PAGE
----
Several of Manitoba’s summer and winter Olympic prospects performed over the weekend at national and international competitions.
Rookie Kelsey Wog wins four medals at 2017 USports Championships
University of Manitoba rookie Kelsey Wog competed at her first USports Swimming Championships this weekend, racing head-to-head against many of the nation’s best female swimmers.
18-year-old Kelsey Wog won her first medal on day one of the meet in the 100m breaststroke, placing first with a personal-best time of 106.06. Day two brought Kelsey more hardware, as she won bronze in the 200m breaststroke final – the event in which she won silver at the FINA Short Course World Championships in December.
On day three, Kelsey was out-touched by Calgary’s Tianna Rissling for gold in an exciting 50m breaststroke race, finishing second by just one hundreth of a second. In her final event, the 200 IM, Kelsey finished third behind Rio Olympians Kylie Masse and Erika Seltenreich-Hodgson to pick up her fourth and final medal of an outstanding weekend.
Since her international success at the 2016 FINA World Championships (25m), Kelsey has continually been gaining attention. The young talent from Winnipeg has only just begun to scratch the surface of her potential, and is worth keeping an eye on as the Tokyo 2020 Games draw nearer.
Third time’s the charm for Team Ontario at 2017 Scotties
It took Ontario’s Team Homan three match-ups to defeat the Manitoban underdogs Team Englot. In a thrilling extra-end match that had Canadians on the edge of their seats, Manitoba’s Team Englot fell to Rachel Homan in the Scotties Tournament of Hearts final on Sunday night.
Team Michelle Englot received a more than a few head-turns as the team travelled to represent Manitoba in place of usual supsects – and defending Olympic champions – Team Jennifer Jones. The provincial champions showed consistently strong performances, and proved they had skill and finesse as Manitoba coasted through their round-robin games.
Team Englot finished the 2017 Scotties tournament with a 12-2 record, and defeated Rachel Homan twice before reaching the final. While Team Englot was not victorious in capturing the Canadian title, they challenged Team Homan spectacularly, won the hearts of Manitobans, and proved they might just be Canada’s best. Also from Manitoba, Winnipeg native Chelsea Carey and her Alberta rink won bronze at the Scotties Tournament of Hearts.
The attention in Canada’s curling world will shift to the men’s side as the 2017 Tim Hortons Brier begins on Saturday, March 4. Manitoba’s provincial champions, Team Mike McEwen, will represent the province.
Heather McLean wraps up 2016/17 season with new personal bests
After “average” performances on Saturday at the ISU Sprint Speed Skating World Championships, Heather McLean’s coach pushed her to do more. The 24-year-old long track speed skater from Winnipeg has been climbing up the international rankings in her two best events for quite some time, and delivered mediocre performances on the first day of the two-day World Championship event.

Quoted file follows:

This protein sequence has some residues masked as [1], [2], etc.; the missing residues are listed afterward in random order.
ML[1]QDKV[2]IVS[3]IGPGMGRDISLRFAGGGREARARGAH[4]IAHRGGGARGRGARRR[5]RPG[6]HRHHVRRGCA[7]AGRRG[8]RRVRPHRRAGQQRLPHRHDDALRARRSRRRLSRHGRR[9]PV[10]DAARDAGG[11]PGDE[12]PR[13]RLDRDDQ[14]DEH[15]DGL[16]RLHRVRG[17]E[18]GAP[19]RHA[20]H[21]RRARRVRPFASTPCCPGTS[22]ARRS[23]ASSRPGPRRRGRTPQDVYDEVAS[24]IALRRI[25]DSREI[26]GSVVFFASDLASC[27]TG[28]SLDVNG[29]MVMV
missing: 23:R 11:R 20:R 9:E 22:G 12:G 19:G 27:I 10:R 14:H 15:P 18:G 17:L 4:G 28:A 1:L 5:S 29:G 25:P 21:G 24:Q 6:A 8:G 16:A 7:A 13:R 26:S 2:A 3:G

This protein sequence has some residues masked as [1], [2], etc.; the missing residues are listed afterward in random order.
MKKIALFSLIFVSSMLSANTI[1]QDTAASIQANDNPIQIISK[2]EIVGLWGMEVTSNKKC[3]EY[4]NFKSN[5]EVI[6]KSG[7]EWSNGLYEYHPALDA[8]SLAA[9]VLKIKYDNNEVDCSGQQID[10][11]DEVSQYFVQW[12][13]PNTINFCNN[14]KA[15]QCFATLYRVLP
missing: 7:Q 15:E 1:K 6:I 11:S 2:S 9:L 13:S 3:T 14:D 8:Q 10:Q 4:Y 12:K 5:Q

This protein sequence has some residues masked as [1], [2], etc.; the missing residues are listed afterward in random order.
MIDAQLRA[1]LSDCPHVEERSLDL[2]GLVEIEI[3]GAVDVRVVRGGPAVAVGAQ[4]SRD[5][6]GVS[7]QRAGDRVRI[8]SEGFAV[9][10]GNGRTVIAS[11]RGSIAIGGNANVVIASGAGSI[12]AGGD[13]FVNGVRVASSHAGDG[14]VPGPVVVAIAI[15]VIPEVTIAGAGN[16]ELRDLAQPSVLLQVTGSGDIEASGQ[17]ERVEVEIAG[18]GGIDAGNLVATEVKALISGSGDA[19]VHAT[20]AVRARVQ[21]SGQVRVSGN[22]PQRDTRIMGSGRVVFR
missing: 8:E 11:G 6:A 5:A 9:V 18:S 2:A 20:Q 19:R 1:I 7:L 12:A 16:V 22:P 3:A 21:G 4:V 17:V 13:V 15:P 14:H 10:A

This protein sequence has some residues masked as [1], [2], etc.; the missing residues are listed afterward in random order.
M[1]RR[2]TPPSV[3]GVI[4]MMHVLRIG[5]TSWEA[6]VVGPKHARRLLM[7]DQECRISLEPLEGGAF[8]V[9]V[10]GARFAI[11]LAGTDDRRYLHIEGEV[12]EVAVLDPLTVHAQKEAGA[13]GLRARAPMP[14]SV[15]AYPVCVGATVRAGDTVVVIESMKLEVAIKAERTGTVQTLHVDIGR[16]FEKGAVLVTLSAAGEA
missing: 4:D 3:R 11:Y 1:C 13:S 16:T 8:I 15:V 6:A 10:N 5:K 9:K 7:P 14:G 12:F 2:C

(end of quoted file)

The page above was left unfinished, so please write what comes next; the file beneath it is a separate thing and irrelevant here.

“I wanted to see what she was made of. It was a big victory in that sense. She showed she’s tough,” Speed Skating Canada coach Kevin Crockett told The Globe and Mail on Sunday.
On Sunday morning, Crockett told Heather he expected personal bests from her in her final races of the season. Heather cracked the top 10 in the 1000m(2) with a ninth-place finish, and narrowly missed the 500m(2) podium with a fourth-place finish. Despite the absence of medals, Heather set new personal bests in both finals.
According to Crockett, McLean has another gear to find in her racing. In training, Crockett says McLean often keeps pace with the fastest men on the team. He’s hopeful her training will translate to on-ice results in the coming season and leading into next year’s Olympic Games in PyeongChang.
Read The Globe and Mail article on Heather McLean in full here.
The Canadian Sport Centre Manitoba acknowledges that our offices are situated on Treaty 1 Land, the original lands of the Anishinaabe, Cree, Ojibway-Cree, Dakota, and Dene Peoples, and on the homeland of the Métis Nation.
The Treaties made on these territories are respected by all those who work at CSCM. We acknowledge the harms and mistakes of the past that were made. In a spirit of collaboration and reconciliation, we dedicate ourselves to continually move forward in partnership with Indigenous communities for ongoing education and learning.
We understand that acknowledging this truth, though important, is only a small part in cultivating the strong relationships we strive to build and maintain with Indigenous communities. We continue to work towards this, with particular attention being paid to the sport specific calls to action #87-91 from the Truth and Reconciliation Commission.
We recognize we are not the first to live on this land, and thank these Nations for allowing us access to their land and water.